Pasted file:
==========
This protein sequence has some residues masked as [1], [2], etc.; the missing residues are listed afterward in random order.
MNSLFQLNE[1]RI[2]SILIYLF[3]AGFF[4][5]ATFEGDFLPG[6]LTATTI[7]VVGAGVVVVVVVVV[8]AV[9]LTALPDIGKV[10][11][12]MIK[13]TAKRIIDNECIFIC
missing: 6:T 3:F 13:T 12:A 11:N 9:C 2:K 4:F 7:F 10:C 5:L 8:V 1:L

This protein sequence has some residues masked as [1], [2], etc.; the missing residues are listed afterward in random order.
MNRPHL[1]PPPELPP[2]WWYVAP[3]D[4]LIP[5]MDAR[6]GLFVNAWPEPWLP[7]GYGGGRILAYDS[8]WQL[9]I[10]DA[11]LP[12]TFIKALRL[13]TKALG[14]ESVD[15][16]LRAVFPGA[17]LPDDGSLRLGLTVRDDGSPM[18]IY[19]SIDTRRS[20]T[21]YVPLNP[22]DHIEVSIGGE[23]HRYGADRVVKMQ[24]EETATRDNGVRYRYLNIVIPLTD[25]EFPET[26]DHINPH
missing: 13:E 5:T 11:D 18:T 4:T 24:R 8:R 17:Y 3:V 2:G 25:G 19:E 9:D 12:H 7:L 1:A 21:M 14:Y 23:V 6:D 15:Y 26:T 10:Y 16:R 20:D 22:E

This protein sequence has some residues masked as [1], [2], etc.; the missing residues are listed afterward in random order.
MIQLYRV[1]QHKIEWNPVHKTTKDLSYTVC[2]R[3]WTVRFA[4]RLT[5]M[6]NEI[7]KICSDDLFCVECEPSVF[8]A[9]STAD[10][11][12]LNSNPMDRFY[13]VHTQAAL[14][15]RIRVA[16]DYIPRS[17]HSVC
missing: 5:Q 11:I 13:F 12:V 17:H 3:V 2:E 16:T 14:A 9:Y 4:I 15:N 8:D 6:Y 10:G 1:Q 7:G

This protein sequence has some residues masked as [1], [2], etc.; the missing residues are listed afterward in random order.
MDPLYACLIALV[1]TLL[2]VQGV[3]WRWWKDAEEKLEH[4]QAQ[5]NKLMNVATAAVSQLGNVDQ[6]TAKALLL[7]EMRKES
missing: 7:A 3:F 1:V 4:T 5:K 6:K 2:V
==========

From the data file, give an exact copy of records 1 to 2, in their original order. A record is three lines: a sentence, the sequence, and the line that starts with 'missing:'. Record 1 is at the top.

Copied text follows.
This protein sequence has some residues masked as [1], [2], etc.; the missing residues are listed afterward in random order.
MNSLFQLNE[1]RI[2]SILIYLF[3]AGFF[4][5]ATFEGDFLPG[6]LTATTI[7]VVGAGVVVVVVVVV[8]AV[9]LTALPDIGKV[10][11][12]MIK[13]TAKRIIDNECIFIC
missing: 6:T 3:F 13:T 12:A 11:N 9:C 2:K 4:F 7:F 10:C 5:L 8:V 1:L

This protein sequence has some residues masked as [1], [2], etc.; the missing residues are listed afterward in random order.
MNRPHL[1]PPPELPP[2]WWYVAP[3]D[4]LIP[5]MDAR[6]GLFVNAWPEPWLP[7]GYGGGRILAYDS[8]WQL[9]I[10]DA[11]LP[12]TFIKALRL[13]TKALG[14]ESVD[15][16]LRAVFPGA[17]LPDDGSLRLGLTVRDDGSPM[18]IY[19]SIDTRRS[20]T[21]YVPLNP[22]DHIEVSIGGE[23]HRYGADRVVKMQ[24]EETATRDNGVRYRYLNIVIPLTD[25]EFPET[26]DHINPH
missing: 13:E 5:T 11:D 18:T 4:T 24:R 8:R 17:Y 3:V 2:G 25:G 19:E 9:D 12:H 7:L 1:A 21:M 14:Y 23:V 6:D 15:Y 26:T 10:Y 16:R 20:D 22:E